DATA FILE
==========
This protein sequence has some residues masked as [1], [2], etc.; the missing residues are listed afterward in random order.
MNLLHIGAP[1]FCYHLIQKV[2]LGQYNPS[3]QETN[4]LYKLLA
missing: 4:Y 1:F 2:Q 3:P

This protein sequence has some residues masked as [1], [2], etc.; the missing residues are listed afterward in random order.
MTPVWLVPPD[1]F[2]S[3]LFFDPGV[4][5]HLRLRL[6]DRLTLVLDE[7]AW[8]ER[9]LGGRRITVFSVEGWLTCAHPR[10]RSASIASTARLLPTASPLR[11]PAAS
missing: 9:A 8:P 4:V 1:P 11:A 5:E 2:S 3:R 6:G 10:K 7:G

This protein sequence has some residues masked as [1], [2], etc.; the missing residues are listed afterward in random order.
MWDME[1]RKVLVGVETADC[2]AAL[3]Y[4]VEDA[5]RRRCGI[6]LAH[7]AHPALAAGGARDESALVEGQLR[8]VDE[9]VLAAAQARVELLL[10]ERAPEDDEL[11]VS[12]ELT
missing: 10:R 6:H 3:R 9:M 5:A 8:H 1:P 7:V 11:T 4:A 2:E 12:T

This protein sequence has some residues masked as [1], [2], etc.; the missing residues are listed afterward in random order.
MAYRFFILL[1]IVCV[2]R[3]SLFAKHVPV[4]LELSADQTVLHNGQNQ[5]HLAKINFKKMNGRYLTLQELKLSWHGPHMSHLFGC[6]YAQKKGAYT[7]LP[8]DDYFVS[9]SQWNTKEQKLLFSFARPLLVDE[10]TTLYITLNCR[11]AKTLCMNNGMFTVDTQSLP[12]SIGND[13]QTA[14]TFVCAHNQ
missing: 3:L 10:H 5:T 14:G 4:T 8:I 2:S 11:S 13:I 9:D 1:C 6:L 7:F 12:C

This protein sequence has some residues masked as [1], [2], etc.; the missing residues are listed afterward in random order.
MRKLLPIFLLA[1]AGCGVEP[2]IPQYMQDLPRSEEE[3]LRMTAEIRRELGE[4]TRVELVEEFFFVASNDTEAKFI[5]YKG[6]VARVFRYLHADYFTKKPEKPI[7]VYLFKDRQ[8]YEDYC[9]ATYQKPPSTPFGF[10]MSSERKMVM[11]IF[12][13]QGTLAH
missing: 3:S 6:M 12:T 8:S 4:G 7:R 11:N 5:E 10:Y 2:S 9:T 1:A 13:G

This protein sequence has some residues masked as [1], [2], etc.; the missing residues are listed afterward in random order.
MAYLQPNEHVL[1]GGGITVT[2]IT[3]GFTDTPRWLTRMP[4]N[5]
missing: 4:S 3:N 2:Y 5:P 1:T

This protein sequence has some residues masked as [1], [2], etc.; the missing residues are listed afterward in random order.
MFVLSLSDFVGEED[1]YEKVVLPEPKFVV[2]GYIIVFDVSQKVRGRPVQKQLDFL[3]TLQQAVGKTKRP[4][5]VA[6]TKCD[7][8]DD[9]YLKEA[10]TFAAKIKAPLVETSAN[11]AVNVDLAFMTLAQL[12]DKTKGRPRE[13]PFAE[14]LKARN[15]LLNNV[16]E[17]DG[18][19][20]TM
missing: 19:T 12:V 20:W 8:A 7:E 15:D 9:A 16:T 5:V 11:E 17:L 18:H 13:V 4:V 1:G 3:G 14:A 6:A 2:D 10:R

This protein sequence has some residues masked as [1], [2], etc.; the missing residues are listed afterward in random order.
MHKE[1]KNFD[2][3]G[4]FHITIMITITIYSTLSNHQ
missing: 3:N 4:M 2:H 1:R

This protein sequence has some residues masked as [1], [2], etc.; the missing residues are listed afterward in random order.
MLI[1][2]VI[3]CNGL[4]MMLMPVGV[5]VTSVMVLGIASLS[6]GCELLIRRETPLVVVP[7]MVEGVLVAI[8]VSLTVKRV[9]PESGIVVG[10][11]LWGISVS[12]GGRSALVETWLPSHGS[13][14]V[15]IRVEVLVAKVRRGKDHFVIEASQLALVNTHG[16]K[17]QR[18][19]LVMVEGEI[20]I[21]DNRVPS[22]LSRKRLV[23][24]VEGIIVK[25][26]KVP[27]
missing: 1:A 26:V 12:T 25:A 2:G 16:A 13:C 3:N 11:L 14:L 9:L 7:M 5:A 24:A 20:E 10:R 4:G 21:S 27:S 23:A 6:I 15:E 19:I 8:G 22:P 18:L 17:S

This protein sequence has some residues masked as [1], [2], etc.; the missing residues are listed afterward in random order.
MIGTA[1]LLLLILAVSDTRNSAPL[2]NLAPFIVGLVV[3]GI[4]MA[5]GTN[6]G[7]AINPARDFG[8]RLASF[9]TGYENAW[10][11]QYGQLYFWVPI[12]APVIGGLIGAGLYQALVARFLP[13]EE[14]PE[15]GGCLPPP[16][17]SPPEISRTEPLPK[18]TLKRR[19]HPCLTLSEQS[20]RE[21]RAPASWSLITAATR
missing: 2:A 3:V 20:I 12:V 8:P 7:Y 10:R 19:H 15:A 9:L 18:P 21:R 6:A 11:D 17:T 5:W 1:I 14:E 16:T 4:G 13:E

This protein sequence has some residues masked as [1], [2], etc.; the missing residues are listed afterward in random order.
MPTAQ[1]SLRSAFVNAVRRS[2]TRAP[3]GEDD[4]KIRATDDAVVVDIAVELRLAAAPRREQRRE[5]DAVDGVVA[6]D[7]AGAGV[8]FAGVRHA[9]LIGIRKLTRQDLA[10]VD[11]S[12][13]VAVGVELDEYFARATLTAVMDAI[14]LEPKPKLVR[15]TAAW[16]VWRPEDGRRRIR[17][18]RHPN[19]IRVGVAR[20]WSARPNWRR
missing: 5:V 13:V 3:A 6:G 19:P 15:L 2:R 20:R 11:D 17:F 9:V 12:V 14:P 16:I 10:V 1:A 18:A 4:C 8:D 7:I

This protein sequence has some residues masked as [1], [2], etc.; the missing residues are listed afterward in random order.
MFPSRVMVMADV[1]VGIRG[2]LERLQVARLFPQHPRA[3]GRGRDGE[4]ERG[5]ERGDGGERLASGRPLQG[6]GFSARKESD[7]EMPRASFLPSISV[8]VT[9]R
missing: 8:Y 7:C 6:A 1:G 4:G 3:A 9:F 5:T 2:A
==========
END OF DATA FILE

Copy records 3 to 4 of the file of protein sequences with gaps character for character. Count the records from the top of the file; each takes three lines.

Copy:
This protein sequence has some residues masked as [1], [2], etc.; the missing residues are listed afterward in random order.
MWDME[1]RKVLVGVETADC[2]AAL[3]Y[4]VEDA[5]RRRCGI[6]LAH[7]AHPALAAGGARDESALVEGQLR[8]VDE[9]VLAAAQARVELLL[10]ERAPEDDEL[11]VS[12]ELT
missing: 10:R 6:H 3:R 9:M 5:A 8:H 1:P 7:V 11:T 4:A 2:E 12:T

This protein sequence has some residues masked as [1], [2], etc.; the missing residues are listed afterward in random order.
MAYRFFILL[1]IVCV[2]R[3]SLFAKHVPV[4]LELSADQTVLHNGQNQ[5]HLAKINFKKMNGRYLTLQELKLSWHGPHMSHLFGC[6]YAQKKGAYT[7]LP[8]DDYFVS[9]SQWNTKEQKLLFSFARPLLVDE[10]TTLYITLNCR[11]AKTLCMNNGMFTVDTQSLP[12]SIGND[13]QTA[14]TFVCAHNQ
missing: 3:L 10:H 5:T 14:G 4:T 8:I 2:S 11:S 13:I 9:D 1:C 6:L 7:F 12:C